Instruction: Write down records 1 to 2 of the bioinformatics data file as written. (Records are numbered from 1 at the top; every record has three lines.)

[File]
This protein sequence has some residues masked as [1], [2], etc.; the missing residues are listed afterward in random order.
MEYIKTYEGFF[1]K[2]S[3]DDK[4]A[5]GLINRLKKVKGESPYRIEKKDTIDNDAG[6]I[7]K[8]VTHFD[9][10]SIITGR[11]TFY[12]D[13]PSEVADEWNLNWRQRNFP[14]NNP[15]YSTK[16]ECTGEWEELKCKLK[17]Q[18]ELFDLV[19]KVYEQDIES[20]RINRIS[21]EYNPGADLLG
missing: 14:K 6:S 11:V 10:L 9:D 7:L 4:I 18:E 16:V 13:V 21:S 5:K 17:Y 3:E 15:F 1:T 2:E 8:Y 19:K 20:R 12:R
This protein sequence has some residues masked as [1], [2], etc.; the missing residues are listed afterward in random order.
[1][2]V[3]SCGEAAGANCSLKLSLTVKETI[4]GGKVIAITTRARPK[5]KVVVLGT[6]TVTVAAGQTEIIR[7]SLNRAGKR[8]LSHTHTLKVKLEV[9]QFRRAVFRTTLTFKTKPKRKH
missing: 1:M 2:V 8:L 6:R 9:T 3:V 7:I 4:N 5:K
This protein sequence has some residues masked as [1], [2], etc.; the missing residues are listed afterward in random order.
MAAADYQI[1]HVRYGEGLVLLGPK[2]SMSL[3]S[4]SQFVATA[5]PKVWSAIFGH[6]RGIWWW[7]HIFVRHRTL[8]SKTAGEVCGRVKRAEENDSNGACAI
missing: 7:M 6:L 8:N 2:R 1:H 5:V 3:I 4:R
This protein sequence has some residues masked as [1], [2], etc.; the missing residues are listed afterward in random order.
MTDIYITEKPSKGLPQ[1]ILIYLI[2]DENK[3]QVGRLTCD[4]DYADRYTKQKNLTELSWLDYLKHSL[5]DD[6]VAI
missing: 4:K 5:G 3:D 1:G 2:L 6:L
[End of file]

This protein sequence has some residues masked as [1], [2], etc.; the missing residues are listed afterward in random order.
MEYIKTYEGFF[1]K[2]S[3]DDK[4]A[5]GLINRLKKVKGESPYRIEKKDTIDNDAG[6]I[7]K[8]VTHFD[9][10]SIITGR[11]TFY[12]D[13]PSEVADEWNLNWRQRNFP[14]NNP[15]YSTK[16]ECTGEWEELKCKLK[17]Q[18]ELFDLV[19]KVYEQDIES[20]RINRIS[21]EYNPGADLLG
missing: 14:K 6:S 11:V 10:L 9:D 7:L 4:I 18:E 16:V 13:V 21:S 5:K 17:Y 3:E 15:F 1:T 2:E 8:Y 19:K 20:R 12:R
This protein sequence has some residues masked as [1], [2], etc.; the missing residues are listed afterward in random order.
[1][2]V[3]SCGEAAGANCSLKLSLTVKETI[4]GGKVIAITTRARPK[5]KVVVLGT[6]TVTVAAGQTEIIR[7]SLNRAGKR[8]LSHTHTLKVKLEV[9]QFRRAVFRTTLTFKTKPKRKH
missing: 1:M 2:V 8:L 6:R 9:T 3:V 7:I 4:N 5:K